After forward Brandon Ashley was lost for the season on Feb. 1, the Arizona Wildcats figured one way to make up the difference.
“We sort of talked about it … everyone on our team is ready to play those extra minutes,” center Kaleb Tarczewski said. “It’s something we have to do to win.”
Except there is a boiling-over point to that strategy, as the Wildcats — now ranked No. 4 — found out Friday at ASU.
Arizona coach Sean Miller played all his starters for 45 minutes or more, and didn’t substitute at all during overtime. After seeing the results — a 69-66 loss in double overtime — he vowed to change that formula Monday.
“All of us as coaches and players, you take responsibility when you lose,” Miller said during his weekly news conference at McKale Center. “The last straw for me in terms of how we’re going to do things moving forward was the ASU game, because, with what we try to do and how we play, it makes no sense to play players close to 40 minutes.
“It affects everything. It affects your defense, it affects your ability to make shots at the end of games, and your practice environment. We talk about camaraderie, ‘all in’ and chemistry. It’s no fun when only five are playing.”
So the Wildcats talked it over again this past weekend and agreed on a new approach. While Miller said he would giving more playing time to reserves such as Jordin Mayes, Elliott Pitts and Matt Korcheck immediately after Ashley was lost, he now says there’s no choice but to.
He doesn’t want to see the Wildcats’ defense, rebounding and transition game melt down again due to empty tanks.
“We don’t have a crystal ball that you’re going to go to double overtime,” Miller said. “But it’s difficult to start playing players in an overtime period when they have been sitting there for 45 minutes to an hour of real time.
“I think early on in games, playing our bench is key because once you decide not to play it, you have players playing not to make mistakes — ‘I don’t want to foul.’ So all of a sudden, your effort level isn’t as high. Transition opportunities aren’t as plentiful, and one reason is guys aren’t quite as fresh as they were.”
Indeed, Tarczewski said Monday that increasing reserves’ minutes “can help us out, give us that extra boost of energy.”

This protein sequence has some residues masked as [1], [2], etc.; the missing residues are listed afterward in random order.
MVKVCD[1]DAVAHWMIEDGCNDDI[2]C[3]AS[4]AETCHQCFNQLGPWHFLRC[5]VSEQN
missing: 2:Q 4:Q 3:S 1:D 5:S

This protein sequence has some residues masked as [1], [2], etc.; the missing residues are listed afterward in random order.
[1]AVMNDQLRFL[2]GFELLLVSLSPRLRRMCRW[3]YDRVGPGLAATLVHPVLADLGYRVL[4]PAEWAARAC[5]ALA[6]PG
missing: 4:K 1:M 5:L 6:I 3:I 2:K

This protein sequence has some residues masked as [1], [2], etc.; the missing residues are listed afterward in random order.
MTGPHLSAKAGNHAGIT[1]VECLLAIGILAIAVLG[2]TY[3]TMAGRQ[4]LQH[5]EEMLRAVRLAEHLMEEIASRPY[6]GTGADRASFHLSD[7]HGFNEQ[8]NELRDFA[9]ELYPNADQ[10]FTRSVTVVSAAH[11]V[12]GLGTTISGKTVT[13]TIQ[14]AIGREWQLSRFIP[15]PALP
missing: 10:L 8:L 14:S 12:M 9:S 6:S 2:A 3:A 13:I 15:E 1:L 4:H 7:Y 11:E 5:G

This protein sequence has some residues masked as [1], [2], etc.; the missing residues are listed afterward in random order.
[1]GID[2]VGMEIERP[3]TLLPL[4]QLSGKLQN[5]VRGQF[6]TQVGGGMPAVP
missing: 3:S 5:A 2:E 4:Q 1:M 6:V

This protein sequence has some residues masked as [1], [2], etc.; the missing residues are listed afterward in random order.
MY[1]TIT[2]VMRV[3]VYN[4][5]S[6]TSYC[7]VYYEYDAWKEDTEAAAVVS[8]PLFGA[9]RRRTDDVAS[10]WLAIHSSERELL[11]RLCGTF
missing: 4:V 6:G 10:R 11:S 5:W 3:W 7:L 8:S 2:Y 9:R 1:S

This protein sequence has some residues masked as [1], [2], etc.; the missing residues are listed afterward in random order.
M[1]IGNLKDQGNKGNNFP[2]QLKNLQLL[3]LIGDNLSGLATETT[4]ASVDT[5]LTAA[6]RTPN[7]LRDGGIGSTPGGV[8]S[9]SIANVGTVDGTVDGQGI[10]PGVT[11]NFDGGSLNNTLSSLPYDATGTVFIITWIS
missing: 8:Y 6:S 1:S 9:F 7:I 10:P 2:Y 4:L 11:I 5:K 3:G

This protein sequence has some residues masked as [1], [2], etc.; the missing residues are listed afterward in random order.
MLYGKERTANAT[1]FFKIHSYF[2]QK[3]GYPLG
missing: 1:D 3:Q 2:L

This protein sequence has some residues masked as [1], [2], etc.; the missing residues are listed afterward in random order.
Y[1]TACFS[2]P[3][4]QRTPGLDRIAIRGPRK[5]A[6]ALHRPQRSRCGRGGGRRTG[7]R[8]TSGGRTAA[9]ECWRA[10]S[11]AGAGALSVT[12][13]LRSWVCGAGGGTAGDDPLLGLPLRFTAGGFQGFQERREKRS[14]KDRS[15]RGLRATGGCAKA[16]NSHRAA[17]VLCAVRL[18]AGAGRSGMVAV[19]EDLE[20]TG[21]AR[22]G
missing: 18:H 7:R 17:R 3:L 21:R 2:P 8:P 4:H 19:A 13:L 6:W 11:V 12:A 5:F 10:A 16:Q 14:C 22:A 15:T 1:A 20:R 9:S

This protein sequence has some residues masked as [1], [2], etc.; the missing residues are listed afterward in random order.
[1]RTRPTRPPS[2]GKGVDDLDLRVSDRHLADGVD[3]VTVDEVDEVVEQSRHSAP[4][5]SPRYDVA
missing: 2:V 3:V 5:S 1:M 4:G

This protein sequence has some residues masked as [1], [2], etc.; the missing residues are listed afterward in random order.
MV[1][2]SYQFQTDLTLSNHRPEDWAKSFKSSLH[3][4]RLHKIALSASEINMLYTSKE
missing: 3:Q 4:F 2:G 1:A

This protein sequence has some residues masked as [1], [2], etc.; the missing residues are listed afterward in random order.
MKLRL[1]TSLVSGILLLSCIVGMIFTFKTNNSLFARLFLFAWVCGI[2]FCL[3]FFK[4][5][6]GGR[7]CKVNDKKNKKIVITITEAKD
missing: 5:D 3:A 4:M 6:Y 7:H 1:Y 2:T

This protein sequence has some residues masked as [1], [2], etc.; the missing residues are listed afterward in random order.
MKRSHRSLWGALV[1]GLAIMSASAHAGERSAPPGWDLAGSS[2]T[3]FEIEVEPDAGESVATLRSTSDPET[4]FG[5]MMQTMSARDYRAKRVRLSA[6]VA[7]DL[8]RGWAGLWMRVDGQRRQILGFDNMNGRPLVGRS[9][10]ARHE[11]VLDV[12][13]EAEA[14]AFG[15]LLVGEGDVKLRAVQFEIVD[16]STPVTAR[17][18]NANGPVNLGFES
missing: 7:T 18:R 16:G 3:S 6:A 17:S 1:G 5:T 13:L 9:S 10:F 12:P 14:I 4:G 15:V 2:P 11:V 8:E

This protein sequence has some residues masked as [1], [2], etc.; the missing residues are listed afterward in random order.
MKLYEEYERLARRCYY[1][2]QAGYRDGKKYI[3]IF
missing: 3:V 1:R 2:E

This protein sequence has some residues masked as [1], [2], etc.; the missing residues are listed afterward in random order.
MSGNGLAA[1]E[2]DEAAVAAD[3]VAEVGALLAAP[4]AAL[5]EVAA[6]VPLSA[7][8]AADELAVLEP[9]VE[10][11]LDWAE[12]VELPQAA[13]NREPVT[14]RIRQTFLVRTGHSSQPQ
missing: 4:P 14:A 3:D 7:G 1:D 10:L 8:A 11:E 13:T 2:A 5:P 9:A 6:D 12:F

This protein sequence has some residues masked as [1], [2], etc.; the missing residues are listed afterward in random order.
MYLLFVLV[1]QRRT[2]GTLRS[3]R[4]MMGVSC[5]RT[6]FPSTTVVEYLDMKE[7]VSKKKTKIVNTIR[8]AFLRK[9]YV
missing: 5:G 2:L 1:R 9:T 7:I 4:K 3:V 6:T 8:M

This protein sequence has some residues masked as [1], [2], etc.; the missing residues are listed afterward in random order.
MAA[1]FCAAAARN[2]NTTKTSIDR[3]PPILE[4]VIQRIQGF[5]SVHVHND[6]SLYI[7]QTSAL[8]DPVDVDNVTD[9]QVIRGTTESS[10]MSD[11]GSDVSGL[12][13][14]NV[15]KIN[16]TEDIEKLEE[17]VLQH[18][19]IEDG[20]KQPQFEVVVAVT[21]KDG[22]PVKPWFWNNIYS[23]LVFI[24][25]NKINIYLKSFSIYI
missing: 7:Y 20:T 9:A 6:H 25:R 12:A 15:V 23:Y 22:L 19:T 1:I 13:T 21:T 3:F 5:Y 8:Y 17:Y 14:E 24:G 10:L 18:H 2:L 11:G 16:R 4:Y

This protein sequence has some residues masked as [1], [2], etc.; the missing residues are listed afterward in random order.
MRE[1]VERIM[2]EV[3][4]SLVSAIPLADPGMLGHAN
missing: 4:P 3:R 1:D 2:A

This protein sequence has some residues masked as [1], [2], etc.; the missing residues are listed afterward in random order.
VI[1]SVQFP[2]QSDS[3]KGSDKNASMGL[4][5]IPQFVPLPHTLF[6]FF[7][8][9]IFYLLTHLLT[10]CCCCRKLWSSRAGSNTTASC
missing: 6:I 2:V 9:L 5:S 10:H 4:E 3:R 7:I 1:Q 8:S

Miller said the Wildcats’ biggest upside “lies in trusting” Mayes, Pitts, Korcheck and sixth man Gabe York more. In the three games since Feb. 1, Mayes and Korcheck have both averaged less than three minutes. York played just 14 at ASU, where he was 0 for 6 from the field.
“We wouldn’t have been 21-0 or anywhere near that record without him,” Miller said of York. “He’s been a real constant for us and he’s delivered so many times, and no player is perfect in the clutch.”
Pitts was 0 for 2 against ASU in just five minutes played, but did have three rebounds in both of UA’s two previous games. He also hit a three-pointer against Oregon. Mayes didn’t play against Oregon, but got in five minutes against OSU and two at ASU.
That may change, too.
“Jordin’s been in big games from a defensive perspective and also Elliott, with how he practices and how we believe in him, he can give us another shooter,” Miller said. “Gabe playing a little more allows him to be more confident, and throwing Matt Korcheck in there … as physical as he is, he can take a foul away from Kaleb.
“So all those things you’ll start to see here in place on Wednesday (at Utah) and beyond.”
No foul, no harm
Though the Pac-12 issued a statement saying officials wrongly neglected to call a technical foul call on ASU’s Jahii Carson for hanging on the rim after his dunk with a second left Friday in Tempe, Miller indicated he wasn’t concerned about it.
“We lost the game and ... really the last play or circumstances beyond the shot block, it’s irrelevant,” he said. “In my mind, when I went and shook Herb’s (Sendek, ASU’s coach) hand, the game was over. And I don’t want to win or lose on something that doesn’t have any relevance to the actual play.”
If ASU had received a technical foul, the Wildcats would still have only had time for a midcourt shot, but Miller again sidestepped the question of whether that would have changed anything.
“I think Arizona State deserves the credit for winning the game,” he said, “and it was a terrific game.”
McConnell named Cousy Award finalist
On Monday, T.J. McConnell was one of 23 finalists named for the Bob Cousy Award, given to the nation’s top college point guard.
“It’s obviously an honor, but I gotta give all the credit to my teammates and my coaches,” he said.
Carson was among the other Pac-12 players named to the list, along with Cal’s Justin Cobbs and UCLA’s Kyle Anderson.
- Arizona dropped from No. 2 to No. 4 in the AP Top 25 media poll Monday. UCLA, which has won six of seven, is back at No. 23.
- Miller has advanced to the “Sweet Sixteen” of the Infiniti Coaches Challenge, meaning he’s earned $10,000 for the Ronald McDonald House of Southern Arizona. Fans can vote for the next round at votecoachmiller.com.
- Jermaine Marshall
- , who scored 29 points against UA on Friday, was named the Pac-12’s Player of the Week.